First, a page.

Subsurface striping is a presentation to represent a darting fish, darting fish are fast and dart quickly than pause then dart again. Presentation here is a learning curve where you get a feel and a timing for how it should be done. Sometimes long strip with medium speed works, sometimes short fast burst followed by a long pause, and a million combination in between. My favorite is a bunch of false cast above the fish that captures their attention then when the fly touches the water it is gulped down, even better is when the fish comes up out of the water to gulp it. When this happens you have achieved a special level in fly fishing and you can pat yourself on the back for that catch, completely fooled em.
To Know The Fly Is To Love The Fly
There are a lot of flies out there and a general set of trout flies can be purchased in a package. I am not knocking these because the truth is that they do represent the mainstay of trout flies, but I would encourage you to go deeper into this subject. There is a lot of information out there and having a clear picture of what the actual insect looks like is very important. You can go to a fishing store and pick flies that represent the hatch that will be going on strong for the next few weeks, but in that bin are some flies that are better than others. I save pictures of the target insects in their different stages on my cell phone and compare at the fishing store.
I, many times chose a fly that is suppose to represent something else because it represents the target insect much better. There is a lot of information online about hatches and I suggest you type in the area name followed by insect hatch. Someone has already done this leg work for you, but feel free to go as deeply as you wish into this subject. I knew a fisherman who has been preserving insects and categorizing them by area and time of year for about fifty years, this is farther than I am willing to go. Its a simple notion of knowledge is power and the more you understand about the fish and there eating habits the more successful you will be.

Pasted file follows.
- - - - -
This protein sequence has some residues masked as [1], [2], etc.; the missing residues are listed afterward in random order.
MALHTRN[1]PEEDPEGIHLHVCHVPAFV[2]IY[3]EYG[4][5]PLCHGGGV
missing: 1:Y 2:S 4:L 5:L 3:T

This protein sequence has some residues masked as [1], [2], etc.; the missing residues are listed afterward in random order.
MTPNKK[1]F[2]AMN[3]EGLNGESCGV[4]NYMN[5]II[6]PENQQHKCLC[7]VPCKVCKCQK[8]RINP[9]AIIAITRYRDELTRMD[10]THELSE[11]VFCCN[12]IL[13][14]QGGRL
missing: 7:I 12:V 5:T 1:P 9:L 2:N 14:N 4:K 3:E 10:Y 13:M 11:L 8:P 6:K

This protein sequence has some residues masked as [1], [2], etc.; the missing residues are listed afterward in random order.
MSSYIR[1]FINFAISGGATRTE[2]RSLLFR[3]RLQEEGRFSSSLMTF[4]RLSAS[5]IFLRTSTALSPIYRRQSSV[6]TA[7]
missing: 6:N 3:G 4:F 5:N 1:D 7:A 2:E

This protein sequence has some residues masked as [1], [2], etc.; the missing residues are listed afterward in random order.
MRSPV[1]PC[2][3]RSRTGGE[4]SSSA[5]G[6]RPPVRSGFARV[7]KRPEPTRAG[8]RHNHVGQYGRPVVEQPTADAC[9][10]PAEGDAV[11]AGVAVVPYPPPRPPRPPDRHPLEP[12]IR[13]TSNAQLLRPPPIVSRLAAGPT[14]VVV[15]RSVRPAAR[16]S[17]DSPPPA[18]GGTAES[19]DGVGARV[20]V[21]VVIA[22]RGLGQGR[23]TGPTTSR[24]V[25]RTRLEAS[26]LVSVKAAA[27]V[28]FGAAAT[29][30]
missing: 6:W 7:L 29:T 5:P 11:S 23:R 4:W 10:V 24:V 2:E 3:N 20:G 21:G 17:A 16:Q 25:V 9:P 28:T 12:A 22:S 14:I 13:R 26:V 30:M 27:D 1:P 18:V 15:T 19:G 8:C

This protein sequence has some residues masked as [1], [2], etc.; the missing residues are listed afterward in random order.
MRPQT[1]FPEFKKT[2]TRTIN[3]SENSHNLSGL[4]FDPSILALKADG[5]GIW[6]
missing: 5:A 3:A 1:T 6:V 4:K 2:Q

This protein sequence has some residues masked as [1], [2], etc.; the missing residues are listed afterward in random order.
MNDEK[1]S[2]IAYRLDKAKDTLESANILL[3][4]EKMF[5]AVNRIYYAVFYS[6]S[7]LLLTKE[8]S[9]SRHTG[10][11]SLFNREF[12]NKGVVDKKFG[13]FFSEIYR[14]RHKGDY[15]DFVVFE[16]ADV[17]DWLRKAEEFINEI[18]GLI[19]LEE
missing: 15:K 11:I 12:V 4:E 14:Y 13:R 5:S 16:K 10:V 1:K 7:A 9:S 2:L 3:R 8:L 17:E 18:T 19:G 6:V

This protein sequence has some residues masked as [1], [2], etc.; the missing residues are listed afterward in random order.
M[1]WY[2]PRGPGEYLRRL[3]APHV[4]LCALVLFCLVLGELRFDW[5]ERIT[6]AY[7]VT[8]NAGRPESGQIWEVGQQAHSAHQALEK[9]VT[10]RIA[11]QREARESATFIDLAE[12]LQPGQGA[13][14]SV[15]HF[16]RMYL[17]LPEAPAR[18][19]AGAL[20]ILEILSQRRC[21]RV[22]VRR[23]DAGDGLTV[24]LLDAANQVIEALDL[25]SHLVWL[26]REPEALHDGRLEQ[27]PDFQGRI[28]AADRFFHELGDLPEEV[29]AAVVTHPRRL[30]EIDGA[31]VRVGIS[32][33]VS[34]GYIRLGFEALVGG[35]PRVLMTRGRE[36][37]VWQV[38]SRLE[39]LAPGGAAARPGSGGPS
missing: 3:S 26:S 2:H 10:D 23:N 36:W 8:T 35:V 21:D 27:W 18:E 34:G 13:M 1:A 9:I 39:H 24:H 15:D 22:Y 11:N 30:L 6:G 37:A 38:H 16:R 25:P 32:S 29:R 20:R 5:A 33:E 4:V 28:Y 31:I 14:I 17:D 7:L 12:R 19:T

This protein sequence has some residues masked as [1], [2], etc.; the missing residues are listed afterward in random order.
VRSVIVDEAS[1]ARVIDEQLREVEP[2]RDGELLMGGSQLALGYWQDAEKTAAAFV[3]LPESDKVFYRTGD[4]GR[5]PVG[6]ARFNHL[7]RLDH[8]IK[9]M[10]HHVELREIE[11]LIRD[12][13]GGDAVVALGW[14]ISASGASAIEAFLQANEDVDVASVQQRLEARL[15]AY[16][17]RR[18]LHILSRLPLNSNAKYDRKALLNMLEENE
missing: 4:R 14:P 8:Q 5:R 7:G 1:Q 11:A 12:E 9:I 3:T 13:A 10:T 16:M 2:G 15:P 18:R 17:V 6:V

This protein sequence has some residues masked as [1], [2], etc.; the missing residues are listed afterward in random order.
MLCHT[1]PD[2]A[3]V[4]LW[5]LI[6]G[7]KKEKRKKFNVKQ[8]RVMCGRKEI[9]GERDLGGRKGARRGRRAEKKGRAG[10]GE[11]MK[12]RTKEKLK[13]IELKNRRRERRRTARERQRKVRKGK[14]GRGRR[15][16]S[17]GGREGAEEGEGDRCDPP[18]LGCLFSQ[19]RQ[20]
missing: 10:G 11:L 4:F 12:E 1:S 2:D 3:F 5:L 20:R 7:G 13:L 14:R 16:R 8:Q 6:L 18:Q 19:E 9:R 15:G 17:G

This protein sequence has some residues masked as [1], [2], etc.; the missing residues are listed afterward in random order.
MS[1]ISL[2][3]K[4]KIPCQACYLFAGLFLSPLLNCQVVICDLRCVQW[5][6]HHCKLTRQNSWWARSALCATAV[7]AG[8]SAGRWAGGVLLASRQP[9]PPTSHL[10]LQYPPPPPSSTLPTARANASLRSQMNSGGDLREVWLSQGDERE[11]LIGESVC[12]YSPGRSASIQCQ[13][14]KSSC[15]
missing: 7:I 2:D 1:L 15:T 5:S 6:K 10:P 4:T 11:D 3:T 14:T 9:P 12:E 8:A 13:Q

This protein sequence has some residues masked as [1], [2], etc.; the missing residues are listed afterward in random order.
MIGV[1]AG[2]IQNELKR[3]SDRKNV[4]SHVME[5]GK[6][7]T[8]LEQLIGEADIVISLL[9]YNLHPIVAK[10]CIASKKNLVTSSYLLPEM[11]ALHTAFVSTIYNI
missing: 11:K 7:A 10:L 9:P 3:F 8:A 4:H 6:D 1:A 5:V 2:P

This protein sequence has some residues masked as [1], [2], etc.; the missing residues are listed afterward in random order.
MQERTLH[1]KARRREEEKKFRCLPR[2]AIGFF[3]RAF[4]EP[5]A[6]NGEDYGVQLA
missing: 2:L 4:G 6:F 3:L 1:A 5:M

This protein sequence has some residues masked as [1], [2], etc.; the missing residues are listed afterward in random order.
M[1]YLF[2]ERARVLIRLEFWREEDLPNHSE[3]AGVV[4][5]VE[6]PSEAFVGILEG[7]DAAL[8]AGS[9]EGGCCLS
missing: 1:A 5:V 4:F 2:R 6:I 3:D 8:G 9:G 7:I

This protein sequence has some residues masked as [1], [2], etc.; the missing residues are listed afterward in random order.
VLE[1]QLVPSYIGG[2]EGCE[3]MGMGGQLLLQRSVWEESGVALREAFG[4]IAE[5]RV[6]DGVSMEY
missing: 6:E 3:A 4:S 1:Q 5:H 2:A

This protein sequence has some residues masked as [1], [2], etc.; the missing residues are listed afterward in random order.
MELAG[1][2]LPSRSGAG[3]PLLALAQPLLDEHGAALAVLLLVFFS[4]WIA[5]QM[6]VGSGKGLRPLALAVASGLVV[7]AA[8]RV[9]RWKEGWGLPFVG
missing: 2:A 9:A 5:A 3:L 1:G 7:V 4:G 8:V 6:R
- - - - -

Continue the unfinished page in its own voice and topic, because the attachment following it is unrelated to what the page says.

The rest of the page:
Author's Fly Fishing Picks
I have a best friend who has very little patients and I would have never expected the he would enjoy fly fishing. I don't think its boring or monotonous at all but, for someone with little patients it could be. I was really surprised at how relaxed and patient he became while fly fishing, good for the soul I guess. I know I find it to be extremely relaxing and recharging activity, I just feel great after a day fly fishing. I don't get the same level of satisfaction from trolling or bait fishing so I really hardly ever do it.
It blows me away when the guy with the hyper kids gets them to the fishing hole and they are calm and concentrated on catching fish, the dad usually says these are not the same kids that were in the car somebody switched them. I like to suggest that people take their kids to small streams full of brook trout for their first time fishing. The waters are not dangerous and the fish are not big or scary, the odds are very high that they will catch a few, they will be hooked from that day forward like I was.
I do have a request and that is to take a look at some of the items that I have chosen to list below. I do not choose all the advertising on my blog but anything listed as "Authors pick" are quality items that I recommend. I'm not pushing sales just asking that you take a look and if you enjoyed this article please let me know by using the "like" buttons at the top and comment section at the bottom, I would appreciate it.
David Millingar pictured here and elsewhere on this this blog deserves some recognition for his fishing prowess. I can not run into this guy without seeing a picture of his latest fish victim. He is an amazing fisherman and fishing guide and one all around super guy. Thanks for letting me use the fish pics Dave...and your face ain't that bad either!
Dave runs a guide service to the Klamath River and teaches fly fishing as well as fly tying. I tease him all the time about how I could fish circles around him, but he and I both know its all talk, I only wish it was true.
Author's Fly Fishing Video Pick - Basic Of Fly Casting
This series is very basic but very good for beginners and veterans.